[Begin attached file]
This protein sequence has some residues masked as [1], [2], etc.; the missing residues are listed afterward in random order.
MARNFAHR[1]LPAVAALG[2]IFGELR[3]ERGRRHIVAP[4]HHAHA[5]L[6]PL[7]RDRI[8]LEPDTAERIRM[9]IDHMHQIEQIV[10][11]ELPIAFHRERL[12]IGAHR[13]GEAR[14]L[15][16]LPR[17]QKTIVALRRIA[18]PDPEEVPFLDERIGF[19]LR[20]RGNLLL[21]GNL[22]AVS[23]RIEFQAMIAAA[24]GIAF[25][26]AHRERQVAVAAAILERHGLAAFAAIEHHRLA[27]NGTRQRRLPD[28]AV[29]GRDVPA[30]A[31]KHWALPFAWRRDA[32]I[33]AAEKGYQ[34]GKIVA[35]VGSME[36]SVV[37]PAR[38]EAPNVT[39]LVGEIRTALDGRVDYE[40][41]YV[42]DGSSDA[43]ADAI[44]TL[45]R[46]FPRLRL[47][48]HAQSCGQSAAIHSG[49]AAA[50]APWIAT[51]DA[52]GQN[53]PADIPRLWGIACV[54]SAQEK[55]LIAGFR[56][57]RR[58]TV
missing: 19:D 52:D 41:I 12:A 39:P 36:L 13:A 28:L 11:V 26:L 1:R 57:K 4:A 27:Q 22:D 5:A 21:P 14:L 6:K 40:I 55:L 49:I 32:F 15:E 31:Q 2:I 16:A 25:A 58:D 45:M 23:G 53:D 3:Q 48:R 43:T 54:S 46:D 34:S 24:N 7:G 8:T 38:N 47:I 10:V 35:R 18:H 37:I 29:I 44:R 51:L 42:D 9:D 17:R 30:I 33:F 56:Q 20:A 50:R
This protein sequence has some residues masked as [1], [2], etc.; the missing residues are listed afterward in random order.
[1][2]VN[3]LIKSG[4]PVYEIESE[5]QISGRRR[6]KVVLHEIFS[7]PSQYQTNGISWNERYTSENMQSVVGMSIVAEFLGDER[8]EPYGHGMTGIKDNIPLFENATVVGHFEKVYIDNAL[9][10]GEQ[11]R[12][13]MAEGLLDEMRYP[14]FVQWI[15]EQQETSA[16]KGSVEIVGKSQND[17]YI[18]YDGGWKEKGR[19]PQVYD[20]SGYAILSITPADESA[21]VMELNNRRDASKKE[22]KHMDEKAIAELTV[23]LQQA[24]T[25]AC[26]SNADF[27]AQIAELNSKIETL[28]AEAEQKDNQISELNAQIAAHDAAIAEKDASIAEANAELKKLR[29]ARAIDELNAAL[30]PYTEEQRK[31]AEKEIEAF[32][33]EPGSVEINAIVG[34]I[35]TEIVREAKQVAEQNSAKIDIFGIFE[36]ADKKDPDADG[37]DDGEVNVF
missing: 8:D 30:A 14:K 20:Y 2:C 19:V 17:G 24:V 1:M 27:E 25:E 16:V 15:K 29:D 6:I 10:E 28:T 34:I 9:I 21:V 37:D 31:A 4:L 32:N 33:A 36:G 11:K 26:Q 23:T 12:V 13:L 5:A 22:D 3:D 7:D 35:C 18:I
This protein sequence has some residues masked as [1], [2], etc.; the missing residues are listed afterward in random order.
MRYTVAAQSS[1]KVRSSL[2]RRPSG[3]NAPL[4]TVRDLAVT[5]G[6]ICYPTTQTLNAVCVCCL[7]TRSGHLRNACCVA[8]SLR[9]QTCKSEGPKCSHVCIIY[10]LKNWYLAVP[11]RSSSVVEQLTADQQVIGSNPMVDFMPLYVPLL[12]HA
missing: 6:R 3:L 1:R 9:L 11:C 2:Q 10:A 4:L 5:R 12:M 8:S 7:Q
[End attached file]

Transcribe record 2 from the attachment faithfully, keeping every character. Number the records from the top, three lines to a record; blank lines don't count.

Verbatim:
This protein sequence has some residues masked as [1], [2], etc.; the missing residues are listed afterward in random order.
[1][2]VN[3]LIKSG[4]PVYEIESE[5]QISGRRR[6]KVVLHEIFS[7]PSQYQTNGISWNERYTSENMQSVVGMSIVAEFLGDER[8]EPYGHGMTGIKDNIPLFENATVVGHFEKVYIDNAL[9][10]GEQ[11]R[12][13]MAEGLLDEMRYP[14]FVQWI[15]EQQETSA[16]KGSVEIVGKSQND[17]YI[18]YDGGWKEKGR[19]PQVYD[20]SGYAILSITPADESA[21]VMELNNRRDASKKE[22]KHMDEKAIAELTV[23]LQQA[24]T[25]AC[26]SNADF[27]AQIAELNSKIETL[28]AEAEQKDNQISELNAQIAAHDAAIAEKDASIAEANAELKKLR[29]ARAIDELNAAL[30]PYTEEQRK[31]AEKEIEAF[32][33]EPGSVEINAIVG[34]I[35]TEIVREAKQVAEQNSAKIDIFGIFE[36]ADKKDPDADG[37]DDGEVNVF
missing: 8:D 30:A 14:K 20:Y 2:C 19:V 17:G 24:V 1:M 27:E 25:E 16:V 15:K 29:D 6:I 10:E 28:T 34:I 9:I 21:V 37:D 31:A 4:L 32:N 33:A 36:G 11:K 26:Q 23:T 12:V 13:L 5:A 22:D 3:D 7:D 35:C 18:I